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Dalhousie Tigers swim initiative working to make swimming more accessible

Dal’s varsity swimmers want to expand the pool of kids who can swim in Halifax

In an effort to make swimming a more accessible sport, the Dalhousie University varsity swim team is running a volunteer initiative to teach grade school students how to swim. 

“I think swimming is a life skill,” said Noah Mascoll-Gomes, a member of the Dal swim team and driving force behind the initiative. “It’s an important survival skill and competitive swimming is a great sport.” 

While Mascoll-Gomes thinks it’s important for everyone to learn to swim, he is specifically focusing on groups that are not historically represented in the world of competitive swimming in this program. 

“People from diverse backgrounds and people of colour tend to gravitate to other sports like basketball and football,” he said. “I just wanted to provide an opportunity for those kids to access swimming because it’s fun and they like it.”

Currently, the Tigers are working with 31 students from two elementary schools in the Halifax area, St.Joseph’s-Alexander McKay Elementary and Joseph Howe Elementary. The students range from being in fourth to sixth grade.

Mascoll-Gomes got the idea to form this initiative when he was in New Brunswick and learned about a provincial program, Swim to Survive, which teaches elementary school students to swim as part of their curriculum. 

While Nova Scotia also has a Swim to Survive program, which started back in 2014, it is not currently running at the schools that the Tigers are working with. 

Opening doors to new opportunities 

For Mascoll-Gomes, who hails from St. John’s, Antigua, this is a relatable experience. 

“I didn’t really experience this as much in the Caribbean because it’s a predominantly black country but coming to the States and Canada, it’s interesting being one of two people of colour on a pool deck of five hundred athletes,” he said. 

He also noted the opportunities that swimming has allowed him to have, such as getting university scholarships and allowing him to travel. 

Aside from competing in U Sports, Mascoll-Gomes has also competed in international events, including the 2016 Summer Olympics in Rio de Janeiro, Brazil and, more recently, the 2023 Caribbean and Central American Games.   

“[Competitive swimming] is a great avenue for children to thrive, do well, travel and get into university,” said Mascoll-Gomes. “With this initiative, I wanted to make it more accessible to communities where it wasn’t as popular.”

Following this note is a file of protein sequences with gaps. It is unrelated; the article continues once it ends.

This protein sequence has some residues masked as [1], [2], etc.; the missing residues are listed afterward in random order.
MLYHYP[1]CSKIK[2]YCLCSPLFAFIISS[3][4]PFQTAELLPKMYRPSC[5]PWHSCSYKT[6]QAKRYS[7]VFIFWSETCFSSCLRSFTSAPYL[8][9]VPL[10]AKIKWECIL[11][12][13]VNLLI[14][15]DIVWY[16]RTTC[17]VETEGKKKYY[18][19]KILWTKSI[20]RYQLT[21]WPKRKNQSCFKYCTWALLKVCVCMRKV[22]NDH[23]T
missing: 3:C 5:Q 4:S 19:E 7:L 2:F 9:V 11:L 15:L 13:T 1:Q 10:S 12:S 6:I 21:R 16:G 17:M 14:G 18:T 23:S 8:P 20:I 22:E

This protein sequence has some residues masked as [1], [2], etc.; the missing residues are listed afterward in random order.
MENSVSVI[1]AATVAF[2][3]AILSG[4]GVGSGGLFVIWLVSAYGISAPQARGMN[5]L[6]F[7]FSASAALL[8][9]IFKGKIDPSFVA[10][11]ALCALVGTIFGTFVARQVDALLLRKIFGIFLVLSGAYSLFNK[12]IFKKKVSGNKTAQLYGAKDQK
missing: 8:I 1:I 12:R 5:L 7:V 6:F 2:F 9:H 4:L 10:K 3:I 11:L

Program specifics

Though the Tigers initiative is a learn-to-swim program, the students are all at different skill levels when they start. 

“Some kids came in with different skill sets but that’s fine,” said Mascoll-Gomes. “The goal is to improve everyone’s swimming ability.”

The students are broken up into several groups during the class, each run by a different Tigers varsity swimmer, to allow the class to cater to their individual needs. 

The students in the Tigers program currently have to miss class to attend swim lessons with Dal’s swim team, but Mascoll-Gomes hopes that won’t continue to be the case.

“Hopefully we can get it integrated into their school program, where maybe this is their phys-ed class, and once a month or every two weeks they come and learn how to swim,” he said. 

The Tigers team

One of the swimmers who teaches the Tigers swim classes is Reagan Crowell who won Atlantic University Sport’s (AUS) Swimmer of the Year last season. Crowell is also a member of the AUS record-holding 400-metre medley freestyle team from the 2020 AUS Championship at Dalhousie.

This year, Crowell placed first in the women’s 100, 200, 400 and 800-metre freestyle events at the 14th Jack Scholz AUS Invitational Swim Meet hosted by Acadia University on Oct. 21 and 22. 

Despite Mascoll-Gomes being absent from the event, Crowell’s performance ensured the Tigers’ first-place victory in the women’s and overall categories in the event, with the team earning an overall score of 1,617 points. 

Even with their stellar performances in competition, the Tigers swimmers still want to do more for their sport. 

“There’s a lot of talent that hasn’t even been tapped into,” said Mascoll-Gomes. “I just hope that we can see a more diverse playing field in the next couple of years.”


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